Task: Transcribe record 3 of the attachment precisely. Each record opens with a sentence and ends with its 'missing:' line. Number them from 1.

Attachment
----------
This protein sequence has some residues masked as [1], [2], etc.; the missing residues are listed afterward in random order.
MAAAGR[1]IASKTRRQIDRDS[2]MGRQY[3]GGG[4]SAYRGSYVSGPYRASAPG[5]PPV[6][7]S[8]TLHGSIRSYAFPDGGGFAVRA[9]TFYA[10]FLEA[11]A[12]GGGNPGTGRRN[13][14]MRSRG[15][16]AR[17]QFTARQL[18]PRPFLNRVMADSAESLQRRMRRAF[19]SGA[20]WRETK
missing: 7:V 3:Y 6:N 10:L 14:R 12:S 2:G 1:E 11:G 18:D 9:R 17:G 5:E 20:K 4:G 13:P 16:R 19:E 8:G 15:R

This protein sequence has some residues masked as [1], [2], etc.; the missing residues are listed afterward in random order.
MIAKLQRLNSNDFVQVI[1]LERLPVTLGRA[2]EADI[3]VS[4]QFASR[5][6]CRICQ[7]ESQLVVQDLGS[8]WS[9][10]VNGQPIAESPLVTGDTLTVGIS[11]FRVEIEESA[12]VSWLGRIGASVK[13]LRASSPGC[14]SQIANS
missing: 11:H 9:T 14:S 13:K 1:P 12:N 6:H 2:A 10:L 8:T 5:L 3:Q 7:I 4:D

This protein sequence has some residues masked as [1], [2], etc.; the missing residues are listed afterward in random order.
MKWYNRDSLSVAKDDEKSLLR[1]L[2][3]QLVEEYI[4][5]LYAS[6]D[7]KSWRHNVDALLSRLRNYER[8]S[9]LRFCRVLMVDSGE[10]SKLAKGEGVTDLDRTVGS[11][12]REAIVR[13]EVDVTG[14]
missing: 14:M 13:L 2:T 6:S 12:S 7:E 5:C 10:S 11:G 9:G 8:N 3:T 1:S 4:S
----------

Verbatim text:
This protein sequence has some residues masked as [1], [2], etc.; the missing residues are listed afterward in random order.
MKWYNRDSLSVAKDDEKSLLR[1]L[2][3]QLVEEYI[4][5]LYAS[6]D[7]KSWRHNVDALLSRLRNYER[8]S[9]LRFCRVLMVDSGE[10]SKLAKGEGVTDLDRTVGS[11][12]REAIVR[13]EVDVTG[14]
missing: 14:M 13:L 2:T 6:S 12:S 7:E 5:C 10:S 11:G 9:G 8:N 3:T 1:S 4:S